As an individual who is Black, Indigenous, or a person of color (BIPOC), you may feel othered or tokenized in spaces where your identity is not embraced or fully reflected. BIPOC individuals who are subjected to emotionally toxic environments, where they may be harmed by discriminatory practices, or have faced discriminatory practices, may have increases in rates of suicide, depression, stress, crime, and feelings of isolation, in addition to, less access to green spaces, increased likelihood of environmental toxins, less financial ability, poor overall health outcomes, and changes to brain chemistry that mimic exposure to severe trauma. Community safety includes psychological safety, which consists of inclusion and safety to learn, contribute, and challenge the status quo.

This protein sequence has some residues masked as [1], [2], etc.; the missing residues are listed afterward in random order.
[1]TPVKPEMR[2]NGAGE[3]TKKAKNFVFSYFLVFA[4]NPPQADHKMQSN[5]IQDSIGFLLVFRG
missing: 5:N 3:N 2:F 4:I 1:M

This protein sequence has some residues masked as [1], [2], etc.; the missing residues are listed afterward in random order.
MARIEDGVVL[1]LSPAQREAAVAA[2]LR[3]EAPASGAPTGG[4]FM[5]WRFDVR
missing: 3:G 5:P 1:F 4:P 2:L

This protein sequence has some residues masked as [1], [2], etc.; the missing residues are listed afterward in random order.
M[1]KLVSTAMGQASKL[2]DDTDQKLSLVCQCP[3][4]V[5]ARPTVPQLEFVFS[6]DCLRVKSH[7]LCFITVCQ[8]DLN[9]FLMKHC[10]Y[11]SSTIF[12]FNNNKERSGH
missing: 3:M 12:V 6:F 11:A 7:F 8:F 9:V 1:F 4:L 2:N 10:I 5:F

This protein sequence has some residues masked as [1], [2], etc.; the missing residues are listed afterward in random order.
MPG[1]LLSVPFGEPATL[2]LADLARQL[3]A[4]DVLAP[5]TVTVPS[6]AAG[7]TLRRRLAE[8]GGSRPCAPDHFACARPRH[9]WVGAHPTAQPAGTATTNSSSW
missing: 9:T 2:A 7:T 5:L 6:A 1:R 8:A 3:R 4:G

When considering action-oriented ways to advocate for one’s community, it is critical to focus on overall mental health and a sense of belonging for those being served. Individuals should have the ability to share their thoughts, challenge norms, and be their authentic selves.